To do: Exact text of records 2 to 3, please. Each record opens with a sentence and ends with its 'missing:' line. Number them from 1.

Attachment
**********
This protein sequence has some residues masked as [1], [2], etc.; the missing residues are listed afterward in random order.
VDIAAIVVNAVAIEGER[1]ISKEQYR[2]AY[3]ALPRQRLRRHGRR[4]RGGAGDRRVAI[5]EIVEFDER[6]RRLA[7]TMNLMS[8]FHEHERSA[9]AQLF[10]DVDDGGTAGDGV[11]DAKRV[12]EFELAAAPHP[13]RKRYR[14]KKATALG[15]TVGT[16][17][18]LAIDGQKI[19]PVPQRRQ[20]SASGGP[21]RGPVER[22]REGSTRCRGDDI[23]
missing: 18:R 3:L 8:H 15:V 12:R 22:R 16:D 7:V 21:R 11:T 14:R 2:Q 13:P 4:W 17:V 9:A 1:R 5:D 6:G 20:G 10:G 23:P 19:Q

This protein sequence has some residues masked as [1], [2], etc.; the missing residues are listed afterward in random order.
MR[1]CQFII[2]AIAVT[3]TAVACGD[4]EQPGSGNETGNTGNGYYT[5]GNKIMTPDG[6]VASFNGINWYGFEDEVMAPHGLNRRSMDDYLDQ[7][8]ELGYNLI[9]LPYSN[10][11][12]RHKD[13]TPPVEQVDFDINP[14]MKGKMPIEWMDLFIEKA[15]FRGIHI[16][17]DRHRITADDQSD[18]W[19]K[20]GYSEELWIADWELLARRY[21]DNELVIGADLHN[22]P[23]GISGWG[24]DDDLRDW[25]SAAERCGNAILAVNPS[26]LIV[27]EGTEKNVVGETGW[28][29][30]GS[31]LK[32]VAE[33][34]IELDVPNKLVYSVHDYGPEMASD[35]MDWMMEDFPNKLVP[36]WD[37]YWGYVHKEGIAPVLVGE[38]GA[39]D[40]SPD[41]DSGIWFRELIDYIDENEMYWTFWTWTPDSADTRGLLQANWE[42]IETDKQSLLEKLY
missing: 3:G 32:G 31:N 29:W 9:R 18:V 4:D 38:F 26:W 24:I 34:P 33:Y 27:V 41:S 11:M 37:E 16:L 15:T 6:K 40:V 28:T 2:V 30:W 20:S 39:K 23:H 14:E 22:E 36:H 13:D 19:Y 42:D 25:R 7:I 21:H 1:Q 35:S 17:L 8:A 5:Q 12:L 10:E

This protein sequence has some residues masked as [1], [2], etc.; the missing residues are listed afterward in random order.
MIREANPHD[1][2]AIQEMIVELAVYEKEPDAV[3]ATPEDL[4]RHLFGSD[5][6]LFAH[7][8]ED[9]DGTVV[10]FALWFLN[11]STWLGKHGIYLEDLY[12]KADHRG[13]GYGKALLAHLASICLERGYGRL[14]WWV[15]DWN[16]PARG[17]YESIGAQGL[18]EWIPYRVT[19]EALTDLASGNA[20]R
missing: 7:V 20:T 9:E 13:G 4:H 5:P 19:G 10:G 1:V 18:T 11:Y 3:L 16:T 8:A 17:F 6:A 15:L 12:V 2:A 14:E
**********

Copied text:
This protein sequence has some residues masked as [1], [2], etc.; the missing residues are listed afterward in random order.
MR[1]CQFII[2]AIAVT[3]TAVACGD[4]EQPGSGNETGNTGNGYYT[5]GNKIMTPDG[6]VASFNGINWYGFEDEVMAPHGLNRRSMDDYLDQ[7][8]ELGYNLI[9]LPYSN[10][11][12]RHKD[13]TPPVEQVDFDINP[14]MKGKMPIEWMDLFIEKA[15]FRGIHI[16][17]DRHRITADDQSD[18]W[19]K[20]GYSEELWIADWELLARRY[21]DNELVIGADLHN[22]P[23]GISGWG[24]DDDLRDW[25]SAAERCGNAILAVNPS[26]LIV[27]EGTEKNVVGETGW[28][29][30]GS[31]LK[32]VAE[33][34]IELDVPNKLVYSVHDYGPEMASD[35]MDWMMEDFPNKLVP[36]WD[37]YWGYVHKEGIAPVLVGE[38]GA[39]D[40]SPD[41]DSGIWFRELIDYIDENEMYWTFWTWTPDSADTRGLLQANWE[42]IETDKQSLLEKLY
missing: 3:G 32:G 31:N 29:W 9:R 18:V 4:D 38:F 26:W 24:I 34:P 33:Y 27:V 41:S 11:M 37:E 16:L 15:T 6:K 40:V 28:T 2:V 30:W 20:S 39:K 23:H 14:E 22:E 36:H 13:D 19:Y 42:D 25:R 7:I 21:H 1:Q 35:S 17:L 8:A 5:Q 12:L 10:E

This protein sequence has some residues masked as [1], [2], etc.; the missing residues are listed afterward in random order.
MIREANPHD[1][2]AIQEMIVELAVYEKEPDAV[3]ATPEDL[4]RHLFGSD[5][6]LFAH[7][8]ED[9]DGTVV[10]FALWFLN[11]STWLGKHGIYLEDLY[12]KADHRG[13]GYGKALLAHLASICLERGYGRL[14]WWV[15]DWN[16]PARG[17]YESIGAQGL[18]EWIPYRVT[19]EALTDLASGNA[20]R
missing: 7:V 20:T 9:E 13:G 4:H 5:P 19:G 10:G 1:V 18:T 11:Y 3:L 16:T 8:A 17:F 6:A 15:L 12:V 2:A 14:E